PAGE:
Uefa general secretary David Taylor has suggested that there could be some hope for Darren Fletcher to feature in the UEFA Champions League final.
The Scottish midfielder was dismissed in the latter stages of Manchester United's second-leg triumph over Arsenal on Tuesday.
He challenged Cesc Fabrgeas in the box and was adjudged to have fouled the Spaniard, although television replays confirm that he won the ball fairly.
Uefa rules differ to the Premier League, and Europe's governing body do not allow appeals over red cards other than in a case of mistaken identity.
But Taylor intimated that after conversation with Sir Alex Ferguson, there maybe an avenue United can go down to get Fletcher's ban overturned.
"I have spoken with Alex Ferguson personally on this - as fate would have it we shared a car after the match. We were rather thrown together but had an interesting discussion," Taylor told The Sun.
"He was very fair about the referee and what had happened but equally he was very disappointed for Darren, as are we all.
"I tried to give Alex as much advice as I could with regards the procedure in these circumstances.
"There is no formal process. But if the club want to write to us with information - such as video evidence - explaining why they think this is a harsh punishment then they can do that.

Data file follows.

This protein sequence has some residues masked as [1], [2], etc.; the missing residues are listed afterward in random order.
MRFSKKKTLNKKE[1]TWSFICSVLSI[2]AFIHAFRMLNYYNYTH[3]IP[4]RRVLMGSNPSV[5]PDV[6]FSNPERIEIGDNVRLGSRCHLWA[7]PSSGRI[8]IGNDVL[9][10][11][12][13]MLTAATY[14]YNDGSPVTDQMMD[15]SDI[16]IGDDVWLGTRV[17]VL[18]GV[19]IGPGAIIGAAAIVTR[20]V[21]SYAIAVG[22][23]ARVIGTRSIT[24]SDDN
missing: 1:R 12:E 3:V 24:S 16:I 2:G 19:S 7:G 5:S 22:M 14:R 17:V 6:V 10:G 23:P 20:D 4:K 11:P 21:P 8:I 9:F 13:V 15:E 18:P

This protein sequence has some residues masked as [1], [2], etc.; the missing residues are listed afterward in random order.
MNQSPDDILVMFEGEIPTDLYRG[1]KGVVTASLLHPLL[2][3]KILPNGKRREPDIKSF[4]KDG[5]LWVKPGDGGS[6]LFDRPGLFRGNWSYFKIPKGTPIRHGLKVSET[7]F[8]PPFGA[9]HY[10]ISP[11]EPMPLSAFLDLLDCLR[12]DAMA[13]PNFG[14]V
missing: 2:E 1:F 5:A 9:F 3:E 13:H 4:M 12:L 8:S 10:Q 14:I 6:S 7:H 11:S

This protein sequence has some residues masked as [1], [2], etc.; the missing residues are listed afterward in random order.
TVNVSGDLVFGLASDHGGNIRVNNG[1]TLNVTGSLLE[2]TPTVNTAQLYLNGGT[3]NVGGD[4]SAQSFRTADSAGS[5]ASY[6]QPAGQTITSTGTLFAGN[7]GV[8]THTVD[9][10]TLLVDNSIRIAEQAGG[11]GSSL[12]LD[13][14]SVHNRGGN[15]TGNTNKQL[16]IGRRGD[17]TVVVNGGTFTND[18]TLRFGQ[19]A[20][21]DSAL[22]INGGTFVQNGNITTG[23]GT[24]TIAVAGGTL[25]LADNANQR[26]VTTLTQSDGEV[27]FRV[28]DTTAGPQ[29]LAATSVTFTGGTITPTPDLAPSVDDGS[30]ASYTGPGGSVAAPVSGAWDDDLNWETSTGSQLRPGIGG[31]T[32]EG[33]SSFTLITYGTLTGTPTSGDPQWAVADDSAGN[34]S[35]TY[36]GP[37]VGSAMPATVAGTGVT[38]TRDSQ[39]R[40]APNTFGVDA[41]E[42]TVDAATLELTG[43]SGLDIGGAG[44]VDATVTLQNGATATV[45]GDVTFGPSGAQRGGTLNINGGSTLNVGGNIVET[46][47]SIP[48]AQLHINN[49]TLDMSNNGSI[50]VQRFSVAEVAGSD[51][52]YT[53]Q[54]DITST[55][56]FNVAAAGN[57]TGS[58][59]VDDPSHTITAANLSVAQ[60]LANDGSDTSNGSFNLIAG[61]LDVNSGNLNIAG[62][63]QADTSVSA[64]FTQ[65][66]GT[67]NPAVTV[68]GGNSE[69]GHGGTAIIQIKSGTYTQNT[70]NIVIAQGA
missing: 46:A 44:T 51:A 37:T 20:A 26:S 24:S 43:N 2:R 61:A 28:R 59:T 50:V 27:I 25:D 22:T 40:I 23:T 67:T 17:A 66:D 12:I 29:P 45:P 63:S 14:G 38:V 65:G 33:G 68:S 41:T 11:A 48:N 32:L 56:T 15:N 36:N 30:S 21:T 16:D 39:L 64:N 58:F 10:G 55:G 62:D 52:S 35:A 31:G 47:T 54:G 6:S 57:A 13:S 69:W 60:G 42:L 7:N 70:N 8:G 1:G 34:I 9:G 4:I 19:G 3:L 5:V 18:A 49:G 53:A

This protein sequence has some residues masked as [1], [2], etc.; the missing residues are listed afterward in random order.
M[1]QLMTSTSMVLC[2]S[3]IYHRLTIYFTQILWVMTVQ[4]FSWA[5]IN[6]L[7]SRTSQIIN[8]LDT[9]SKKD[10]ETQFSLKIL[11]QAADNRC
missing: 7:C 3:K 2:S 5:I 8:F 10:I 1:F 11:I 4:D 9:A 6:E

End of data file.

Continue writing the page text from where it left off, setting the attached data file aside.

"The likelihood is that we'd then refer the matter to our disciplinary body.
"They would then look to see if there were any special circumstances to justify any departure from established procedures.
"I must stress there is normally no way these matters can be overturned."
Fletcher's hopes could hang on referee Roberto Rosetti admitting to his apparent error in his match report, but Taylor concedes such an admission may not be enough to reverse the red card.
"The ref may take the view a mistake has been made and include that in his report but that wouldn't be in any way decisive," he continued.
"It's an entirely discretionary thing, whether or not the committee feels there is reason to intervene.
"That's the position. Strictly speaking there's no appeal process but representation can be made and looked at."
Should Fletcher get his ban overturned then that is likely to prompt a similar appeal from Barcelona who had Eric Abidal sent off in their semi-final second leg against Chelsea, with television replays again suggesting the decision was an incorrect one.
Scotland boss George Burley has thrown his support behind Fletcher's appeal.
"It's an injustice, really, that, through no fault of his own, he's going to miss the Champions League final," he said.
"Unfortunately there is no appeal but I think it's something people have got to look at because they do have the top referees but referees do make the odd mistake.
"I'm sure if the referee had been allowed to look at it again, I think it might have been overturned."